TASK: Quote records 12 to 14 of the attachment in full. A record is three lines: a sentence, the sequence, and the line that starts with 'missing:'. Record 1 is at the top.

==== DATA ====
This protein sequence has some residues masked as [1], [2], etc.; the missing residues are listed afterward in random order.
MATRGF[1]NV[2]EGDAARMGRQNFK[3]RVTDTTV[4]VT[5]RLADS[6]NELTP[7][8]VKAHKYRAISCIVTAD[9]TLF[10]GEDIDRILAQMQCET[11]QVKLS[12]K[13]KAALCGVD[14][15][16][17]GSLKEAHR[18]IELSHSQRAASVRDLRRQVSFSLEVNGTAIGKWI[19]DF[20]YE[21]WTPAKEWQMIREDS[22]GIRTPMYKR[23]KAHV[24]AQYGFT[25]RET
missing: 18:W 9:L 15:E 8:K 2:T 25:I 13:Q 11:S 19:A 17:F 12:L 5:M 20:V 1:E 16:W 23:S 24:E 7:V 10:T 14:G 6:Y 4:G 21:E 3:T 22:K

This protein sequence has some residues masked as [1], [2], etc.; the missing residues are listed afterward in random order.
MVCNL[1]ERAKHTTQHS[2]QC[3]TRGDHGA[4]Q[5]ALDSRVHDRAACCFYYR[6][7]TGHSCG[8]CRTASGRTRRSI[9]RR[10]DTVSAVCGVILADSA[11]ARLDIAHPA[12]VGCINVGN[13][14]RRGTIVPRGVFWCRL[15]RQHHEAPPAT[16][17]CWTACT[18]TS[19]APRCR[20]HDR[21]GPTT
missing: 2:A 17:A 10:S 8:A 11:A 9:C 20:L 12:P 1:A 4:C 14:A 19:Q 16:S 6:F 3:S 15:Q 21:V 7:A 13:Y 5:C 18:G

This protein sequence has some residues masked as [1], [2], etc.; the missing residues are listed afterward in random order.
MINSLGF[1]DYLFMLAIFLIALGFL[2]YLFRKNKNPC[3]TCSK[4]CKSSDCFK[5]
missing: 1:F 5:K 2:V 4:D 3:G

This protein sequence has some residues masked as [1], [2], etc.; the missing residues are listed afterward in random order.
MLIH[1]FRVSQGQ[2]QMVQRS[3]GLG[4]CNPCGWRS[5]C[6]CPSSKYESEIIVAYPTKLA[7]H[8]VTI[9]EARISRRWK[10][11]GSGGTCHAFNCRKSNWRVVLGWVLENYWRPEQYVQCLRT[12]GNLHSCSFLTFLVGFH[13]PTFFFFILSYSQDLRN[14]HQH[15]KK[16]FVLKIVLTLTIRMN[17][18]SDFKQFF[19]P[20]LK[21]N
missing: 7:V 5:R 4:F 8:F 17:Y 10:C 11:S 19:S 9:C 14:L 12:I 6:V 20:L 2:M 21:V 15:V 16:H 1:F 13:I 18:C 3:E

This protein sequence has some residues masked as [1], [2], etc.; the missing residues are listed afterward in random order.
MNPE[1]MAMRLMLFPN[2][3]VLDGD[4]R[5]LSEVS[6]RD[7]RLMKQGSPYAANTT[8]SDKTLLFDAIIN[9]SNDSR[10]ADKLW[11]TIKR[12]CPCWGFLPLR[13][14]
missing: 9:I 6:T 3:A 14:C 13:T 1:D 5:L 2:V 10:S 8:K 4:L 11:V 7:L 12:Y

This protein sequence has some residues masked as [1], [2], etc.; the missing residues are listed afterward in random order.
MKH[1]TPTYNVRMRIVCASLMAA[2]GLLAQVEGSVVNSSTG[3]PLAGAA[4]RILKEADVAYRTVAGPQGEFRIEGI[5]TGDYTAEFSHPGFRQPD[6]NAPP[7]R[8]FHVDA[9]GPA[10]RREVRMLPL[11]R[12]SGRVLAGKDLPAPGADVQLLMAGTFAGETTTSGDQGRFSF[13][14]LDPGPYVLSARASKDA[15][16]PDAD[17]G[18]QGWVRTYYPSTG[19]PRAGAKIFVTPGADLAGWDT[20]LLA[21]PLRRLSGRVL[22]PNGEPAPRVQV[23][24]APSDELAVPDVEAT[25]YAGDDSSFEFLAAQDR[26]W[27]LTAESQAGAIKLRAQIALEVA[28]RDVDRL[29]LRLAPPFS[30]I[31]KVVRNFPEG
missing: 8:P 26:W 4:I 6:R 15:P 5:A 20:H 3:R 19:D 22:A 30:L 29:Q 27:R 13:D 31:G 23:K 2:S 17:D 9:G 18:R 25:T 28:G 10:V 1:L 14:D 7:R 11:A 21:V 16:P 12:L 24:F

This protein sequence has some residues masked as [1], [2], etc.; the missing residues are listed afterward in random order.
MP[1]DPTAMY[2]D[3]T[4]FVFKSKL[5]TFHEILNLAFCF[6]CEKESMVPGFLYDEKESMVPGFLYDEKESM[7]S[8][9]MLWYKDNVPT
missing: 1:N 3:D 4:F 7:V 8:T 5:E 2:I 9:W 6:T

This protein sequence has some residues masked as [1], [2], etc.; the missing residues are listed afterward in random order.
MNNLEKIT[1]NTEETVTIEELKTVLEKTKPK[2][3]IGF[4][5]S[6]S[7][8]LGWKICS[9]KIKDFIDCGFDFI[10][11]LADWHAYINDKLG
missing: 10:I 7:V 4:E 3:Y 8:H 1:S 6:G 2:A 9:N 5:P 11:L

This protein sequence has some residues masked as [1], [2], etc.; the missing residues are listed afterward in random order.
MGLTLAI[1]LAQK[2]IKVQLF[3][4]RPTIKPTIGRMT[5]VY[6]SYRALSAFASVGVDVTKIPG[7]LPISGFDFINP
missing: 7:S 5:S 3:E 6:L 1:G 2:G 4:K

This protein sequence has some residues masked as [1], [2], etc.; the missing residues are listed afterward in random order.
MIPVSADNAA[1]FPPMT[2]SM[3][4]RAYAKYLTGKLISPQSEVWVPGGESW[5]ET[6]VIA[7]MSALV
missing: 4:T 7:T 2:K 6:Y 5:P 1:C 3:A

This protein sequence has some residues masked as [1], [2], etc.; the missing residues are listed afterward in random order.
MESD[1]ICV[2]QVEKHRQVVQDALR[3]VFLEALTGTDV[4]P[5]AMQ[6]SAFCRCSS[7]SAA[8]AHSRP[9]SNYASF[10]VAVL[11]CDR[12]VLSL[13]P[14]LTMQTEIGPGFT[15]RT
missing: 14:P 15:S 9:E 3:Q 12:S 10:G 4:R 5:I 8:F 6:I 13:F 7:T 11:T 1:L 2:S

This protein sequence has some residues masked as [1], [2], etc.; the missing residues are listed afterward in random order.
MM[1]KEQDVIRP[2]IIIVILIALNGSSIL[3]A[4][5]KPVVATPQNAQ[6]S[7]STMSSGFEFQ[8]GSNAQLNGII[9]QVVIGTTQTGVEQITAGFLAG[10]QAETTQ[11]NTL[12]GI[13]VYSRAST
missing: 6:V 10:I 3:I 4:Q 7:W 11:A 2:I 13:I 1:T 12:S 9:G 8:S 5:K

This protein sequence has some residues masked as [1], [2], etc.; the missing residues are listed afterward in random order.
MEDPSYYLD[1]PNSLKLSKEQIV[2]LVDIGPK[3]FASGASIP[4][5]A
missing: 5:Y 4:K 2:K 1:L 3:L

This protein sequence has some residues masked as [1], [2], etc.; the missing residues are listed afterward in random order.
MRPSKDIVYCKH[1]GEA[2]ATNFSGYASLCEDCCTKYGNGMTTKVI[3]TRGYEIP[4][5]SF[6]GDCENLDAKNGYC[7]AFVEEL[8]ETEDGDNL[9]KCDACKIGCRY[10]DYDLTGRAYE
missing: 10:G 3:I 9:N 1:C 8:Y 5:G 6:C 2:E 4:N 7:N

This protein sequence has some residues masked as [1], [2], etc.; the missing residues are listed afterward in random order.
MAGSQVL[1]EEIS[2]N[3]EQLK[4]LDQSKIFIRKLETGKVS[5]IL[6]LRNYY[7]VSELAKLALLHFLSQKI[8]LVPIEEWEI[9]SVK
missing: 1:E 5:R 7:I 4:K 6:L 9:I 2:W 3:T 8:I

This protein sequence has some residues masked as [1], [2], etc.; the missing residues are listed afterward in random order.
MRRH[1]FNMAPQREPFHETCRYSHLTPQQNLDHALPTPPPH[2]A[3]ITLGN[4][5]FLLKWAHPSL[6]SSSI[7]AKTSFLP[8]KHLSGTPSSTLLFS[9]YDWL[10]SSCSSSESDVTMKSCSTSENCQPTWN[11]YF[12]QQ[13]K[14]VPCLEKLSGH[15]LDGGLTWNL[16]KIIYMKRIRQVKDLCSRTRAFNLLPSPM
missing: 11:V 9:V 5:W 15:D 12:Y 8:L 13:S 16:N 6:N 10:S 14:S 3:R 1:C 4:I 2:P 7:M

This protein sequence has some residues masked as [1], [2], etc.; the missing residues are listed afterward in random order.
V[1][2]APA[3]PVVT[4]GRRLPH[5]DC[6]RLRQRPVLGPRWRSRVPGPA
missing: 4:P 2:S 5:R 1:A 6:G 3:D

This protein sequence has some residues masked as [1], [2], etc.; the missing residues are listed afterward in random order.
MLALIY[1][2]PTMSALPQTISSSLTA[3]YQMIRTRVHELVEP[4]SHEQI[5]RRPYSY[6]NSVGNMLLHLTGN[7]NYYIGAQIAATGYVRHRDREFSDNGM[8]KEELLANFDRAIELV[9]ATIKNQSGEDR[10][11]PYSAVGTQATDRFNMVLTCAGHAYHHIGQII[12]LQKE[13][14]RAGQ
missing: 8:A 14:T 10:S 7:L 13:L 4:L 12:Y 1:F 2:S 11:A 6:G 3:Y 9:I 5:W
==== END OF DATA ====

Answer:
This protein sequence has some residues masked as [1], [2], etc.; the missing residues are listed afterward in random order.
MM[1]KEQDVIRP[2]IIIVILIALNGSSIL[3]A[4][5]KPVVATPQNAQ[6]S[7]STMSSGFEFQ[8]GSNAQLNGII[9]QVVIGTTQTGVEQITAGFLAG[10]QAETTQ[11]NTL[12]GI[13]VYSRAST
missing: 6:V 10:I 3:I 4:Q 7:W 11:A 2:I 13:I 1:T 12:S 9:G 8:S 5:K

This protein sequence has some residues masked as [1], [2], etc.; the missing residues are listed afterward in random order.
MEDPSYYLD[1]PNSLKLSKEQIV[2]LVDIGPK[3]FASGASIP[4][5]A
missing: 5:Y 4:K 2:K 1:L 3:L

This protein sequence has some residues masked as [1], [2], etc.; the missing residues are listed afterward in random order.
MRPSKDIVYCKH[1]GEA[2]ATNFSGYASLCEDCCTKYGNGMTTKVI[3]TRGYEIP[4][5]SF[6]GDCENLDAKNGYC[7]AFVEEL[8]ETEDGDNL[9]KCDACKIGCRY[10]DYDLTGRAYE
missing: 10:G 3:I 9:N 1:C 8:Y 5:G 6:C 2:E 4:N 7:N